Giving and receiving feedback tip three:  Don’t be afraid to shut people down who provide unsolicited feedback. The words, “Thank you for your concern. I’m not looking for input on that at this time” will do the trick. Yes, you really can say that.

Giving and receiving feedback tip four:  Don’t take feedback personally. While most people don’t think about it in this way, giving feedback subtly tells you that you’re doing something wrong, or at least not how the other person would do it. There are lots of ways to skin a cat. Their way may or may not be better than yours. To “skin a cat” is a terrible expression, by the way.

Giving and receiving feedback tip five:  Trust yourself. You likely know what you want to do a lot of the time. If you find yourself asking for input when you know what you want to do, stop asking. Listen to your gut and decide.

Feedback has a time and a place. I ask for and listen to a lot of feedback, but not all the time and not about everything. If I listened to everything everyone in my life suggested, I wouldn’t own a business or have a baby. Sometimes you know best.

Giving and receiving feedback

 


Too Much Candor? How to Handle Negative Feedback

Just because you can say something, doesn’t mean you should.

There can be too much candor and feedback.

A few guidelines to consider before giving feedback:

  1. Ask yourself, was the feedback solicited? Unsolicited feedback rarely goes over well.how to handle negative feedback
  2. Assess if you have the relationship to give feedback. I’m offered all sorts of feedback from people I don’t even know. People I don’t know haven’t earned the right to give me feedback.
  3. Determine if you’re trying to strengthen the person or the relationship. If you aren’t trying to help someone improve, AND the feedback isn’t requested, AND you don’t have the rapport to give feedback, say nothing.

Feedback recipients don’t have to accept unsolicited input or advice. It’s perfectly acceptable to put limits and boundaries on the input you’re open to from peers, friends and family.

Here are two tips for how to handle negative feedback:

How to handle negative feedback tip one:

When you ask for feedback, be very specific about what type of feedback you want.

For example, you could say something like, “We’re picking a new software application to track leads. I’ve already narrowed the choice down to three vendors and vetted what each software application can and can’t do. I want to know about things I may not be aware of, like software that’s being phased out and won’t be supported and potential bankruptcies.”

There’s nothing wrong with asking for targeted feedback. Simply tell people what kind of feedback you want and why. And avoid asking open ended questions like, “What do you think?” If you ask a broad question, you’ll likely get a broad answer.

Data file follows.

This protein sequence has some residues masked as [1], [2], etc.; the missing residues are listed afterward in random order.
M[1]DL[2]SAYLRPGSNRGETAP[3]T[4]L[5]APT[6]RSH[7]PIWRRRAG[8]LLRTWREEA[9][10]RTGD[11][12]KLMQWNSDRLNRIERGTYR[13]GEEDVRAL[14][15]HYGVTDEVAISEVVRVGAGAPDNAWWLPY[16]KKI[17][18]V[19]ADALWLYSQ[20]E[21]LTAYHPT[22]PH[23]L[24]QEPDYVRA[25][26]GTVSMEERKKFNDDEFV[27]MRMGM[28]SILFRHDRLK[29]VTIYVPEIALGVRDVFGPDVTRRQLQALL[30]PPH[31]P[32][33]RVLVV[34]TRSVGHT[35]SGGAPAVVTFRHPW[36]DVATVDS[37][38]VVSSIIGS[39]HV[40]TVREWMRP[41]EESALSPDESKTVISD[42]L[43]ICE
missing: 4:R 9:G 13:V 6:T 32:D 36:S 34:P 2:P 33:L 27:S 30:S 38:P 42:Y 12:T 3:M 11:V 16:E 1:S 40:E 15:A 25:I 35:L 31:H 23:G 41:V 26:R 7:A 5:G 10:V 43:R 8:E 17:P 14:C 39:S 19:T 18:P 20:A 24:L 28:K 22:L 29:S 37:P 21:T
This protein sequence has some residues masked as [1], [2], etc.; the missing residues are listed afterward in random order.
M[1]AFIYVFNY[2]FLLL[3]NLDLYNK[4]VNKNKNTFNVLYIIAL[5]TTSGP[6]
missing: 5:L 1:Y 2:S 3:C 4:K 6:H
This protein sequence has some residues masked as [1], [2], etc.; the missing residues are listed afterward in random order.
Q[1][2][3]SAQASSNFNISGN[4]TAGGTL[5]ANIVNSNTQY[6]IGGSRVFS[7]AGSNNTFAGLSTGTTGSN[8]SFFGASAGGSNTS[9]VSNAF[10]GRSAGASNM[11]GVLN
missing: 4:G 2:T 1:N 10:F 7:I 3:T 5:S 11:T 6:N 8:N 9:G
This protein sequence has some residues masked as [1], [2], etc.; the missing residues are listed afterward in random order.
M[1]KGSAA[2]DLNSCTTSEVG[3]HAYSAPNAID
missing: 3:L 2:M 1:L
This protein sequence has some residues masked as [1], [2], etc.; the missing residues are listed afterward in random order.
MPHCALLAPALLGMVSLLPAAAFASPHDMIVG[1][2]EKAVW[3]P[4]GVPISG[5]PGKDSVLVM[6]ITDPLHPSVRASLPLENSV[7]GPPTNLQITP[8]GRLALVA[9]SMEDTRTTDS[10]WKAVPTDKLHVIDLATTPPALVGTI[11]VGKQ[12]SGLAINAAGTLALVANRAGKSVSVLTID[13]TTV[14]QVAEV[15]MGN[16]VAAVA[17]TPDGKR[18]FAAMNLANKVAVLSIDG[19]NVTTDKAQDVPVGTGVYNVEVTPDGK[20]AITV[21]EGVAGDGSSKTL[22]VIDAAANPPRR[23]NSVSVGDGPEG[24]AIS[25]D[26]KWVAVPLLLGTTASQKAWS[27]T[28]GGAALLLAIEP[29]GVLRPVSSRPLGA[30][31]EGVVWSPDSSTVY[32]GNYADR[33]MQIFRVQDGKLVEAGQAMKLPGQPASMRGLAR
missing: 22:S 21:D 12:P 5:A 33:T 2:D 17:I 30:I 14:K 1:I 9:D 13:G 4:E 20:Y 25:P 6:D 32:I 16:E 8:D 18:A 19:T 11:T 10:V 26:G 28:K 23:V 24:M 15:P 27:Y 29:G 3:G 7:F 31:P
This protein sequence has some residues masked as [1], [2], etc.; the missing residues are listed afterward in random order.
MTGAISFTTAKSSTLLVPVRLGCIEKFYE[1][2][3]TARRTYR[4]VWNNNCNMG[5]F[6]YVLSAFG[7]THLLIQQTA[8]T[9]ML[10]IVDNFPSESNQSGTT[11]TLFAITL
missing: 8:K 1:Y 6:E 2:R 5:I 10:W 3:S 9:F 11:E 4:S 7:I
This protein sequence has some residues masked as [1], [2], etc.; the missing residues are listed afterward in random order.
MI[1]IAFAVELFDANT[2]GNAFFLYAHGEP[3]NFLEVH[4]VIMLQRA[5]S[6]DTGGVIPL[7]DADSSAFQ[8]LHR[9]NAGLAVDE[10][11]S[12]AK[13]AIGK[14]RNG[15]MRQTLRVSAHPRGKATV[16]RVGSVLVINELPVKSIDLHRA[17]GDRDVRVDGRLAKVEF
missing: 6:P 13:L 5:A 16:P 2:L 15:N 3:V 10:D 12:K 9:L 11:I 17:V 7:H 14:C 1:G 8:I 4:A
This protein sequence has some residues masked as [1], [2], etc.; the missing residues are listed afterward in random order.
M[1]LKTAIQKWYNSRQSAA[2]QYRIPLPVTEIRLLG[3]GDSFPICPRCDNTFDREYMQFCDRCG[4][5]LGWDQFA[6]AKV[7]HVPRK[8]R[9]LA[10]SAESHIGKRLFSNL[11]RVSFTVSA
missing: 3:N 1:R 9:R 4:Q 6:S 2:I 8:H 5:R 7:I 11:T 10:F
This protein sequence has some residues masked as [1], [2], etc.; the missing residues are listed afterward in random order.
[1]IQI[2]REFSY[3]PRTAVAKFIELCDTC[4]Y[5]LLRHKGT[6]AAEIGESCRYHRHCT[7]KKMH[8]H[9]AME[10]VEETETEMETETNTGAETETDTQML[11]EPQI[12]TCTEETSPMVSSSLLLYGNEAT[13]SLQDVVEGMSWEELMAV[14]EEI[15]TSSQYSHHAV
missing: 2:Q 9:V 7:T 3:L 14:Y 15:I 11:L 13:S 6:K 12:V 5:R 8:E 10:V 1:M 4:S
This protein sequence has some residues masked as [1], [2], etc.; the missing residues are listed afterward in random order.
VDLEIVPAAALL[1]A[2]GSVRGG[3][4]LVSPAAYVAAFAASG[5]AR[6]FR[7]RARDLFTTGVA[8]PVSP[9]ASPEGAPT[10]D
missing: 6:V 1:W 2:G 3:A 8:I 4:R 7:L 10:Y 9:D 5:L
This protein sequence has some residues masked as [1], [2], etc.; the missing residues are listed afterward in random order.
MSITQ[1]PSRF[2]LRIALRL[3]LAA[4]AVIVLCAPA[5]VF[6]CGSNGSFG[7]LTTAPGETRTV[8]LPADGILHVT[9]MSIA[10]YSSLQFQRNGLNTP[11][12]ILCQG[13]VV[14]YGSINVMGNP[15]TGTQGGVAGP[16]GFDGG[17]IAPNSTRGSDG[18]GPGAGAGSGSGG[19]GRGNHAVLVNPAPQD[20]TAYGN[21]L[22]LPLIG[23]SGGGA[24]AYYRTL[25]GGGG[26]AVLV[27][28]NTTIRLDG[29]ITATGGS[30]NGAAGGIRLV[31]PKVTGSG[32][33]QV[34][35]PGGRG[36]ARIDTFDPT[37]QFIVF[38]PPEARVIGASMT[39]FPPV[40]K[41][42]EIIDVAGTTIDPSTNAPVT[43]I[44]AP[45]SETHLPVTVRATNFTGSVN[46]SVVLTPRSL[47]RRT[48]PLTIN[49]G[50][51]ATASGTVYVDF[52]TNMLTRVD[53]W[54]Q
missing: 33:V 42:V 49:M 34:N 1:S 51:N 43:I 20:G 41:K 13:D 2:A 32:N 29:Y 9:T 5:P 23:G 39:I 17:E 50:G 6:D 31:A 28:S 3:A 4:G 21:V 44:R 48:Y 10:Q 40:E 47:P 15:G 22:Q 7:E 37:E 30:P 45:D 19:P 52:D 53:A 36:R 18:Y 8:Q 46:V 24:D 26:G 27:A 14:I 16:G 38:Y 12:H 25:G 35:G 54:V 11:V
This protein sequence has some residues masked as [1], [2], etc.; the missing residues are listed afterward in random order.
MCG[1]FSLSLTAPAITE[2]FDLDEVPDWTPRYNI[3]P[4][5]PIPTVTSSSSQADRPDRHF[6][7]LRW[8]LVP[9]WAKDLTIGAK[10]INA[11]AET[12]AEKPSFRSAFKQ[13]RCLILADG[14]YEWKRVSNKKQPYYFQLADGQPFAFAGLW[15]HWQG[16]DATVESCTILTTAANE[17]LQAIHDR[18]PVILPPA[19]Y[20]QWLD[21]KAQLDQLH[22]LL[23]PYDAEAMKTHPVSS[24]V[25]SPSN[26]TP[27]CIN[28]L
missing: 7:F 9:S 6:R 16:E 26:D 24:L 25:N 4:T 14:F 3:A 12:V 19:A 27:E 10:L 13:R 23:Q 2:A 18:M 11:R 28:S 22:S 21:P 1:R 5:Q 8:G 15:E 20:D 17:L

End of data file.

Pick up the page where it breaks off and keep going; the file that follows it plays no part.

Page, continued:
How to handle negative feedback tip two:

Tell people if you aren’t looking for feedback.

For example, you could say something like, “Thank you so much for your concern. I really appreciate it. I’m actually not looking for feedback at this time. But I really appreciate your concern.”

There’s NOTHING wrong with setting limits and boundaries about what kind of input you’re seeking. And when you do set those limits, intrusive people will think twice before offering unsolicited advice in the future.

 

how to handle negative feedback


Personal Questions & Unsolicited Advice This Holiday Season

During the holidays we often see people we haven’t seen in a long time. Your family and friends care about you and want to hear what’s happening in your life. Caring and curiosity can lead people to ask questions that you don’t want to answer.

Over Thanksgiving last year I was holding my sister-in-law’s adorable baby. That prompted another family member to ask when I was going to have a baby. I was completely taken aback by the question and simply replied, “I don’t know.”

Friends and family don’t need to know everything that’s happening in your life. None of your business – said a bit differently – is a perfectly acceptable reply. You decide what to share.

Personal Questions & Unsolicited Advice This Holiday Season

Here are a few possible replies to questions you don’t want to answer:

Question: “What’s happening with that nice young man/woman you’ve been dating?”

Answer: “Things are going great. Thanks for asking.”

Question: “Are you guys serious?”

Answer:  “We like each other a lot. If it goes further, I’ll let you know.”  Aka, this conversation is over.

Here’s another scenario:

Question: “Are you dating anyone?”

Answer:  “No, not right now.”

Question: “You know, I met my husband on Match.com. Have you tried online dating?”

Answer:  “That’s great that you met online. I don’t really want to talk about my dating life. What else is happening?”

The next thing she says, “You really should try it. You need to be open. You just never know.”

Answer:  “I really appreciate your interest. I’m not looking for dating advice right now, but I really appreciate your concern.”  Aka, shut up.

The examples above are about romantic relationships but they could have been about careers, kids, or finances. Your response can be the same. You don’t need to tell anyone anything you don’t want to. It’s ok to tell people to back off and that something is none of their business. You can say it nicely. Just don’t let yourself get cornered into giving information you don’t want to share.

An appropriate answer to almost any personal question is, “I don’t have anything to report on this front, but I’ll let you know when I do.”

An appropriate response to any type of unsolicited advice is, “Thanks so much for your concern. I’m not looking for advice on _____, but I really appreciate you caring.”

Telling someone to back off is perfectly appropriate. S/he’ll get the point and your personal life will remain personal. Boundaries are your friend.

Read How to Say Anything to Anyone, and be ready to manage intrusive questions and unsolicited advice this holiday season. We’re offering a special holiday deal. It’s the best price you’ll find anywhere.

By Shari Harley, Keynote Speaker and Founder and President of www.candidculture.com.